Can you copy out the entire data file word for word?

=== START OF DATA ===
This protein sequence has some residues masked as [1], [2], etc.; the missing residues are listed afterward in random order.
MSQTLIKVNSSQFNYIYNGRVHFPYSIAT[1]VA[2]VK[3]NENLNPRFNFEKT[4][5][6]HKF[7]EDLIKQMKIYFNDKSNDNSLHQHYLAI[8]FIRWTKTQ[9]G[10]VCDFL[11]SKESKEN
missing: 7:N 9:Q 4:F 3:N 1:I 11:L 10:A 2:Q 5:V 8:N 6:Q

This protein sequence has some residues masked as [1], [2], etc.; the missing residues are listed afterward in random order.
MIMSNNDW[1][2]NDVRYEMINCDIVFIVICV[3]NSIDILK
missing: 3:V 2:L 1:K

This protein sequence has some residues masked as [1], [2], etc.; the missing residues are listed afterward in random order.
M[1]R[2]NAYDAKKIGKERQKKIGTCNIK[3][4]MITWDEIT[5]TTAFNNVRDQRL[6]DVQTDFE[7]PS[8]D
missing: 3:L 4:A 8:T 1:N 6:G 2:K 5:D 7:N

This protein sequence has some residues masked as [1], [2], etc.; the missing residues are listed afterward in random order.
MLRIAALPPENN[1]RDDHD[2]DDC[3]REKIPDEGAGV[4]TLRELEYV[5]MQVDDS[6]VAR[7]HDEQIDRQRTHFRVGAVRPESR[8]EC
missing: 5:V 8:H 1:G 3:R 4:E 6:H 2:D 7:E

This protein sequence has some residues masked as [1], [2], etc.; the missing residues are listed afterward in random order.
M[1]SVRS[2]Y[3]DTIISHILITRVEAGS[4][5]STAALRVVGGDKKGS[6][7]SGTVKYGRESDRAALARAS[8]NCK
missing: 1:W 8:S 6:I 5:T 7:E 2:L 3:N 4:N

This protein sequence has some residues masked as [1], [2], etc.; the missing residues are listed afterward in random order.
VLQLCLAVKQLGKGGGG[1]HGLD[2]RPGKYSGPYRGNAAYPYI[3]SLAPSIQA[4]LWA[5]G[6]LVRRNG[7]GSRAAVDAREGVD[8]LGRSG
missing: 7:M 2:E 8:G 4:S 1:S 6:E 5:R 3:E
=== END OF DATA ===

This protein sequence has some residues masked as [1], [2], etc.; the missing residues are listed afterward in random order.
MSQTLIKVNSSQFNYIYNGRVHFPYSIAT[1]VA[2]VK[3]NENLNPRFNFEKT[4][5][6]HKF[7]EDLIKQMKIYFNDKSNDNSLHQHYLAI[8]FIRWTKTQ[9]G[10]VCDFL[11]SKESKEN
missing: 7:N 9:Q 4:F 3:N 1:I 11:L 10:A 2:Q 5:V 8:N 6:Q

This protein sequence has some residues masked as [1], [2], etc.; the missing residues are listed afterward in random order.
MIMSNNDW[1][2]NDVRYEMINCDIVFIVICV[3]NSIDILK
missing: 3:V 2:L 1:K

This protein sequence has some residues masked as [1], [2], etc.; the missing residues are listed afterward in random order.
M[1]R[2]NAYDAKKIGKERQKKIGTCNIK[3][4]MITWDEIT[5]TTAFNNVRDQRL[6]DVQTDFE[7]PS[8]D
missing: 3:L 4:A 8:T 1:N 6:G 2:K 5:D 7:N

This protein sequence has some residues masked as [1], [2], etc.; the missing residues are listed afterward in random order.
MLRIAALPPENN[1]RDDHD[2]DDC[3]REKIPDEGAGV[4]TLRELEYV[5]MQVDDS[6]VAR[7]HDEQIDRQRTHFRVGAVRPESR[8]EC
missing: 5:V 8:H 1:G 3:R 4:E 6:H 2:D 7:E

This protein sequence has some residues masked as [1], [2], etc.; the missing residues are listed afterward in random order.
M[1]SVRS[2]Y[3]DTIISHILITRVEAGS[4][5]STAALRVVGGDKKGS[6][7]SGTVKYGRESDRAALARAS[8]NCK
missing: 1:W 8:S 6:I 5:T 7:E 2:L 3:N 4:N

This protein sequence has some residues masked as [1], [2], etc.; the missing residues are listed afterward in random order.
VLQLCLAVKQLGKGGGG[1]HGLD[2]RPGKYSGPYRGNAAYPYI[3]SLAPSIQA[4]LWA[5]G[6]LVRRNG[7]GSRAAVDAREGVD[8]LGRSG
missing: 7:M 2:E 8:G 4:S 1:S 6:E 5:R 3:E